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Commentary: Reform South Carolina's business licensing system

S.C. Statehouse (copy) (copy)

South Carolina needs to reform its business licensing system because what we have now is like requiring drivers to get a driver’s license in every state they wanted to drive through each year in advance, with different renewal periods and reporting requirements and associated taxes based on different factors.

This year, the South Carolina Legislature may consider much needed reforms to our antiquated and burdensome system of business licensing. The current system hampers entrepreneurship and the growth of small business, putting South Carolina at a competitive disadvantage. A report I authored on this issue, “Reforming South Carolina’s System of Business Licensing,” shows some of the major areas that need improvement, and reforms in other states such as North Carolina provide a road map to alternatives. The system is unnecessarily costly to taxpayers, consumers and small businesses.

What we have now is somewhat similar to a system where drivers would have to get a driver’s license in every state they wanted to drive through each year in advance, with different renewal periods and reporting requirements and associated taxes based on different factors.

Over 200 municipalities and many counties in the state require a business to obtain a license to conduct business in their jurisdiction. The purpose has nothing to do with ensuring the quality or legitimacy of the business, but simply to make the business pay taxes on their gross revenue earned in the jurisdiction.

A single small business that is a local service provider in a metro area like Charleston or Columbia may have to have as many as 30 different business licenses (or more) to serve the entire metro area. Complying with this multitude of local government offices is unnecessarily confusing, cumbersome and time-consuming.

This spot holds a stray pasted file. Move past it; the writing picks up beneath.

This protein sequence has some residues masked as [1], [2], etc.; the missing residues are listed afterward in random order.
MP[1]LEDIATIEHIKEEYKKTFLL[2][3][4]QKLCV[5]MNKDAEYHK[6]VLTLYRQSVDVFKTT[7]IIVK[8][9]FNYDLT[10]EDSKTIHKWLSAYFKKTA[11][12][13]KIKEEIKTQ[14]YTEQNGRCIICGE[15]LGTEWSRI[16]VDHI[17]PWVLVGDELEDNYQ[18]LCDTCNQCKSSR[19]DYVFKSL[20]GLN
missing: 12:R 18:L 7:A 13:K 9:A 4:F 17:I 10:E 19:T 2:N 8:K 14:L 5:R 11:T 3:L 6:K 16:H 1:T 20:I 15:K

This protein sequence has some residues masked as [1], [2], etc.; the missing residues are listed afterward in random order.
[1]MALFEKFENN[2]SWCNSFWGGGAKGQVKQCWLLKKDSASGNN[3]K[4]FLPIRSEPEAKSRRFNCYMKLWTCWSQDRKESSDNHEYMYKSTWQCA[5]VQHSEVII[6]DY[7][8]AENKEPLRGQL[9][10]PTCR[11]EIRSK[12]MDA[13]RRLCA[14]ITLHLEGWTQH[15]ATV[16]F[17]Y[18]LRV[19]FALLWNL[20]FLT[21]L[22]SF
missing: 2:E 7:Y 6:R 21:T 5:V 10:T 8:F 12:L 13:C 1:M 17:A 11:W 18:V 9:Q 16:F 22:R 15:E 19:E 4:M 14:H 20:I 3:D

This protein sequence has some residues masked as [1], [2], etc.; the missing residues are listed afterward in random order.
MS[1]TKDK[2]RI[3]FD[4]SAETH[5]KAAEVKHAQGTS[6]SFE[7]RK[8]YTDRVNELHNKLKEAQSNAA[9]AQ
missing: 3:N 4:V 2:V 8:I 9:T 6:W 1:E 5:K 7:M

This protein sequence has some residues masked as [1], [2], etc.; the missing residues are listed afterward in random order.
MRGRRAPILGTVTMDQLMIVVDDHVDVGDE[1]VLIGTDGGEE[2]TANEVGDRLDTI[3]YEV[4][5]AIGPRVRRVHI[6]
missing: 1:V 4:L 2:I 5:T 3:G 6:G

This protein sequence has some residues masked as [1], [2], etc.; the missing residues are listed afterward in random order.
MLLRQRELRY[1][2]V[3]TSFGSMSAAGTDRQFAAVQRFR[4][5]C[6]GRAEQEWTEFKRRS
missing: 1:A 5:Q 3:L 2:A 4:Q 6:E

Even the local governments themselves waste substantial resources in administering and enforcing this duplicative system — money that could better be used for other, more important services. My estimates suggest that roughly 6% of local revenue is being wasted on duplicating efforts and enforcing this system.

A standardized portal run by the state in which each business has to obtain only one license in the area where it files its state income tax return (which is accepted by other localities), pays the total tax bill and reports revenue by jurisdiction, could improve this process. It could work to create uniformity across the jurisdictions, rate classes, expiration dates, appeals process and income classification, and allow for businesses to go online, getting all of their licenses and paying through the state portal with revenues distributed back to each locality somewhat similar to our current local option sales tax.

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In the reform process, a more rational and uniform classification system and basis for the tax should be adopted. The current system is selective and subject to local political influence, particularly when it involves cases of large firms.

Also, because the tax is based on gross revenue, not net income, it results in double, triple or even higher levels of taxation when one business purchases goods or services from another. The logging company pays the tax on its revenue when it sells logs to the sawmill; the sawmill pays the tax on its revenue as it sells the boards; the home store pays the tax on its revenue when it sells them to a contractor; the contractor pays the tax on its revenue when it provides services to a homebuilder; and finally the homebuilder pays a tax on revenue when the final home is sold.

This tax pyramiding creates perverse incentives favoring vertically integrated firms that avoid the recorded transactions. The system does not provide a clear and rational link between the fees charged and the public services the license actually provides that are not already covered through other forms of business taxation. The rate differentials   across types of businesses are usually based on a census-defined business classification system that has no relation to the true costs or burdens.

Local governments have no incentive to improve the system on their own; it must be done through state-level legislation, for which there is both historical precedent and a constitutional responsibility. North Carolina just took steps to substantially improve its system of business licensing and we should as well to remain competitive.

Consumers are not only harmed by the multiplicative tax built into the price of the goods they buy, but also pay higher prices because the system discourages competition among businesses, resulting in an even higher cost of living for state residents. Reforming this system would result in substantial costs savings for businesses, consumers, taxpayers and local governments, and promote entrepreneurship and competition in the state.

Russell S. Sobel, Ph.D., is a professor of economics and entrepreneurship in the Baker School of Business at The Citadel. He has authored or co-authored over 250 books and articles, including a nationally best-selling college Principles of Economics textbook. His recent research focuses on the areas of state economic policy reform and entrepreneurship.

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